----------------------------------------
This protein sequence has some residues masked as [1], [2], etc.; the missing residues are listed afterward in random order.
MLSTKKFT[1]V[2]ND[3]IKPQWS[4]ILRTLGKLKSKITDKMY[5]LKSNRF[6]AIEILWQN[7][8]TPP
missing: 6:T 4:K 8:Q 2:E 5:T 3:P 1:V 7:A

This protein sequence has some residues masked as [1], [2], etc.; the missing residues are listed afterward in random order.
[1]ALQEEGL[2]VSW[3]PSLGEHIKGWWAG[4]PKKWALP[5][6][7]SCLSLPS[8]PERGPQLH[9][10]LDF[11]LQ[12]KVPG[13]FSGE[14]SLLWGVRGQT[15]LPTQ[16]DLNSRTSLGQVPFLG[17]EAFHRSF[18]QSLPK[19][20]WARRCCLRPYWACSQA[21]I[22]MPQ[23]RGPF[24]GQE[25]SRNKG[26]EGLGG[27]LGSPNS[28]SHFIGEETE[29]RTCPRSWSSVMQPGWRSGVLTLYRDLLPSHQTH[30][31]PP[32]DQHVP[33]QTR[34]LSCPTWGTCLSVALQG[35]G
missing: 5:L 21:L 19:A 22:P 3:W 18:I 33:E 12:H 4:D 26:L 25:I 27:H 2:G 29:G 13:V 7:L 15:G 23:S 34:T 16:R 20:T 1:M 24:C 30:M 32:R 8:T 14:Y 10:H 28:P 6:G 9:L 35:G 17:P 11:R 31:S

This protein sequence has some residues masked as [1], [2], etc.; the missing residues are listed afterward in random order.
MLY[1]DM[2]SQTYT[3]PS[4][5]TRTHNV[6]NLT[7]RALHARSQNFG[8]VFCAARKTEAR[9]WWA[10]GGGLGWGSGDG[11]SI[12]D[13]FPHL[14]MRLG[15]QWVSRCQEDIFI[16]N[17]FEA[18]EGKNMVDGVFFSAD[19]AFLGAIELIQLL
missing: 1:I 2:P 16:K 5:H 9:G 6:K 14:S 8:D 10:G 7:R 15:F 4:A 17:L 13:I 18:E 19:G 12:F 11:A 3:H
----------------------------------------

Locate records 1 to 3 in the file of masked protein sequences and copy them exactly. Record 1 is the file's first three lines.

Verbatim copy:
This protein sequence has some residues masked as [1], [2], etc.; the missing residues are listed afterward in random order.
MLSTKKFT[1]V[2]ND[3]IKPQWS[4]ILRTLGKLKSKITDKMY[5]LKSNRF[6]AIEILWQN[7][8]TPP
missing: 6:T 4:K 8:Q 2:E 5:T 3:P 1:V 7:A

This protein sequence has some residues masked as [1], [2], etc.; the missing residues are listed afterward in random order.
[1]ALQEEGL[2]VSW[3]PSLGEHIKGWWAG[4]PKKWALP[5][6][7]SCLSLPS[8]PERGPQLH[9][10]LDF[11]LQ[12]KVPG[13]FSGE[14]SLLWGVRGQT[15]LPTQ[16]DLNSRTSLGQVPFLG[17]EAFHRSF[18]QSLPK[19][20]WARRCCLRPYWACSQA[21]I[22]MPQ[23]RGPF[24]GQE[25]SRNKG[26]EGLGG[27]LGSPNS[28]SHFIGEETE[29]RTCPRSWSSVMQPGWRSGVLTLYRDLLPSHQTH[30][31]PP[32]DQHVP[33]QTR[34]LSCPTWGTCLSVALQG[35]G
missing: 5:L 21:L 19:A 22:P 3:W 18:I 33:E 12:H 4:D 26:L 25:I 27:H 2:G 29:G 13:V 7:L 15:G 23:S 34:T 16:R 20:T 1:M 24:C 30:M 32:R 8:T 14:Y 10:H 28:P 6:G 9:L 35:G 17:P 11:R 31:S

This protein sequence has some residues masked as [1], [2], etc.; the missing residues are listed afterward in random order.
MLY[1]DM[2]SQTYT[3]PS[4][5]TRTHNV[6]NLT[7]RALHARSQNFG[8]VFCAARKTEAR[9]WWA[10]GGGLGWGSGDG[11]SI[12]D[13]FPHL[14]MRLG[15]QWVSRCQEDIFI[16]N[17]FEA[18]EGKNMVDGVFFSAD[19]AFLGAIELIQLL
missing: 1:I 2:P 16:K 5:H 9:G 6:K 14:S 8:D 10:G 7:R 15:F 4:A 17:L 13:I 18:E 19:G 12:F 11:A 3:H